7. Stefan Dercon, 2002. "Income Risk, Coping Strategies, and Safety Nets," World Bank Research Observer, World Bank Group, vol. 17(2), pages 141-166, September.
    8. Angelucci, Manuela & De Giorgi, Giacomo, 2006. "Indirect Effects of an Aid Program: The Case of Progresa and Consumption," IZA Discussion Papers 1955, Institute for the Study of Labor (IZA).
    9. Angelucci, Manuela & De Giorgi, Giacomo & Rangel, Marcos A. & Rasul, Imran, 2009. "Extended Family Networks in Rural Mexico: A Descriptive Analysis," IZA Discussion Papers 4498, Institute for the Study of Labor (IZA).
    10. Laura Juarez, 2007. "Altruism, Exchange and Crowding Out of Private Support to the Elderly: Evidence from a Demogrant in Mexico," Working Papers 0707, Centro de Investigacion Economica, ITAM.
    11. Juarez, Laura, 2009. "Crowding out of private support to the elderly: Evidence from a demogrant in Mexico," Journal of Public Economics, Elsevier, vol. 93(3-4), pages 454-463, April.
    12. Sulaiman, Munshi, 2010. "Incentive and crowding out effects of food assistance: evidence from randomized evaluation of food-for-training project in Southern Sudan," LSE Research Online Documents on Economics 58095, London School of Economics and Political Science, LSE Library.
    13. Paul J. Gertler & Sebastian W. Martinez & Marta Rubio-Codina, 2012. "Investing Cash Transfers to Raise Long-Term Living Standards," American Economic Journal: Applied Economics, American Economic Association, vol. 4(1), pages 164-192, January.
    14. Matthew Jowett, 2004. "Theoretical insights into the development of health insurance in low-income countries," Working Papers 188chedp, Centre for Health Economics, University of York.
    15. Leandro Siqueira Carvalho, 2010. "Poverty and Time Preference," Working Papers 759, RAND Corporation.
    16. Manuela Angelucci & Giacomo De Giorgi, 2009. "Indirect Effects of an Aid Program: How Do Cash Transfers Affect Ineligibles' Consumption?," American Economic Review, American Economic Association, vol. 99(1), pages 486-508, March.
    17. Daniel Clarke & Sefan Dercon, 2009. "Insurance, Credit and Safety Nets for the Poor in a World of Risk," Working Papers 81, United Nations, Department of Economics and Social Affairs.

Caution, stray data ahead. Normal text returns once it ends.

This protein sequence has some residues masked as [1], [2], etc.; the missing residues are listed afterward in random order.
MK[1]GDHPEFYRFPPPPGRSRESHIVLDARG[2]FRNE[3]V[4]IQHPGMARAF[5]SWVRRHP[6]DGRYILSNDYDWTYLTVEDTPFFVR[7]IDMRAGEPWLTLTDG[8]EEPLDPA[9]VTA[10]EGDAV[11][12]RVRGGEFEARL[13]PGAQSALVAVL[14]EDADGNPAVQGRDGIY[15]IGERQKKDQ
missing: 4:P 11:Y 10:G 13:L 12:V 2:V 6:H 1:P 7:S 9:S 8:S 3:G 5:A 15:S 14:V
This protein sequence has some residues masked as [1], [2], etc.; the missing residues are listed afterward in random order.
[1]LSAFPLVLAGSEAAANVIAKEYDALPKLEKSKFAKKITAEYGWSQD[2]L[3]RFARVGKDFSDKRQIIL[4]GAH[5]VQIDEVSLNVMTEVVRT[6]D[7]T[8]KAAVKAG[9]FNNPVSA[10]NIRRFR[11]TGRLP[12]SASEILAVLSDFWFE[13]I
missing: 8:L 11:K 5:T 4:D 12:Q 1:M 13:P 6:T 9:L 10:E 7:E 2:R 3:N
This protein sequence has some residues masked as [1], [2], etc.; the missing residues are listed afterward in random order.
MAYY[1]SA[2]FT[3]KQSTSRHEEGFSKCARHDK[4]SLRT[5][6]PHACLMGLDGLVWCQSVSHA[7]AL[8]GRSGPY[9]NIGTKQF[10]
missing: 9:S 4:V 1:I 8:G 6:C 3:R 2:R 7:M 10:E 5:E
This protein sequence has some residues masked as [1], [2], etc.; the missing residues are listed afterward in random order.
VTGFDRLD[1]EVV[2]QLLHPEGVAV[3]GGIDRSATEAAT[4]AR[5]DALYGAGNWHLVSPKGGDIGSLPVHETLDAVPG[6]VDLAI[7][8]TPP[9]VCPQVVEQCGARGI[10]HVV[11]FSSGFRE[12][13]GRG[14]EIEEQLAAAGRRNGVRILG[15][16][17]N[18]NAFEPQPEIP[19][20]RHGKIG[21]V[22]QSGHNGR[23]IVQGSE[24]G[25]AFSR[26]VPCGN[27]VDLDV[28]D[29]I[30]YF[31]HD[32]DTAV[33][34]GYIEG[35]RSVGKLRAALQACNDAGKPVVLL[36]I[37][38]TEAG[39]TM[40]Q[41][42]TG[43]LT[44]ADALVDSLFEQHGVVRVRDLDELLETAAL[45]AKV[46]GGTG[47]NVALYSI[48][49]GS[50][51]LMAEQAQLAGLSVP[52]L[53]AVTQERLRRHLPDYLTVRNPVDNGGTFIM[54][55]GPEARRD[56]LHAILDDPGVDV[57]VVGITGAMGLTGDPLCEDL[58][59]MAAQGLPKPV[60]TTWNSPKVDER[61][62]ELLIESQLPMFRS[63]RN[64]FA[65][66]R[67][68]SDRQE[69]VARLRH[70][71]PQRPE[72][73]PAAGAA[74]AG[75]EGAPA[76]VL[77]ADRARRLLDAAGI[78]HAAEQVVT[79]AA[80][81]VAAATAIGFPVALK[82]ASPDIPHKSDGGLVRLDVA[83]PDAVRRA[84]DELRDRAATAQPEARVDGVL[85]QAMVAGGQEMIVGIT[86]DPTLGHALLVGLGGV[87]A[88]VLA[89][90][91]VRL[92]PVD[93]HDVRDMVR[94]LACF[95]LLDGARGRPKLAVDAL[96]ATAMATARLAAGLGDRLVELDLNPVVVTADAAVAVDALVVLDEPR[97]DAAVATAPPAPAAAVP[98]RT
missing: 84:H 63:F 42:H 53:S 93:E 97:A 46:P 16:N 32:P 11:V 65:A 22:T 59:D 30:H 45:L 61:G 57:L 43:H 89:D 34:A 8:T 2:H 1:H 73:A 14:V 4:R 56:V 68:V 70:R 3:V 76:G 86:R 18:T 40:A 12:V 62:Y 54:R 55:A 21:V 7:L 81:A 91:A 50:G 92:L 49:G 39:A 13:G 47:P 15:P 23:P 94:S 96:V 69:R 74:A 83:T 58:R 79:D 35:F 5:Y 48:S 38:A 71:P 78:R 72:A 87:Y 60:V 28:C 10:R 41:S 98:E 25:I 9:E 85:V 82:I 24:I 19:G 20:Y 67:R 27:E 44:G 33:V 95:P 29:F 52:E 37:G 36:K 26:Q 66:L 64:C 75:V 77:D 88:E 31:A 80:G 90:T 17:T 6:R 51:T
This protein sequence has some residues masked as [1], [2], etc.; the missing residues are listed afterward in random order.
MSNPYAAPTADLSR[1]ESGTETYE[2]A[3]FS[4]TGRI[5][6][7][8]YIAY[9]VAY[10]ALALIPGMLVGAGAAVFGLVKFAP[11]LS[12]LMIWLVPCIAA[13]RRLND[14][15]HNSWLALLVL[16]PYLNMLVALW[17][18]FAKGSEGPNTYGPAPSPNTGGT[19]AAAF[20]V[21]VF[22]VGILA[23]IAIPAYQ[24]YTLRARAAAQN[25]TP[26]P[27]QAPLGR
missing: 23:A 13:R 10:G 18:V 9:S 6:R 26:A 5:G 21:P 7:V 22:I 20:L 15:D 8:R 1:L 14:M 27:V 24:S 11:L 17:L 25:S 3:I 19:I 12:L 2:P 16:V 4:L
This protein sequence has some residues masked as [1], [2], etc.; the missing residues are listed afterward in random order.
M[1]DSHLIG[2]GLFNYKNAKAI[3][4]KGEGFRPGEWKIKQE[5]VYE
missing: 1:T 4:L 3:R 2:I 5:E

All material on this site has been provided by the respective publishers and authors. You can help correct errors and omissions. When requesting a correction, please mention this item's handle: RePEc:unu:wpaper:dp2002-06. See general information about how to correct material in RePEc.

    For technical questions regarding this item, or to correct its authors, title, abstract, bibliographic or download information, contact: (Mauricio Roa Grisales). General contact details of provider: .

    If you have authored this item and are not yet registered with RePEc, we encourage you to do it here. This allows to link your profile to this item. It also allows you to accept potential citations to this item that we are uncertain about.

    If CitEc recognized a reference but did not link an item in RePEc to it, you can help with this form .

    If you know of missing items citing this one, you can help us creating those links by adding the relevant references in the same way as above, for each refering item. If you are a registered author of this item, you may also want to check the "citations" tab in your RePEc Author Service profile, as there may be some citations waiting for confirmation.

    Please note that corrections may take a couple of weeks to filter through the various RePEc services.

    IDEAS is a RePEc service hosted by the Research Division of the Federal Reserve Bank of St. Louis . RePEc uses bibliographic data supplied by the respective publishers.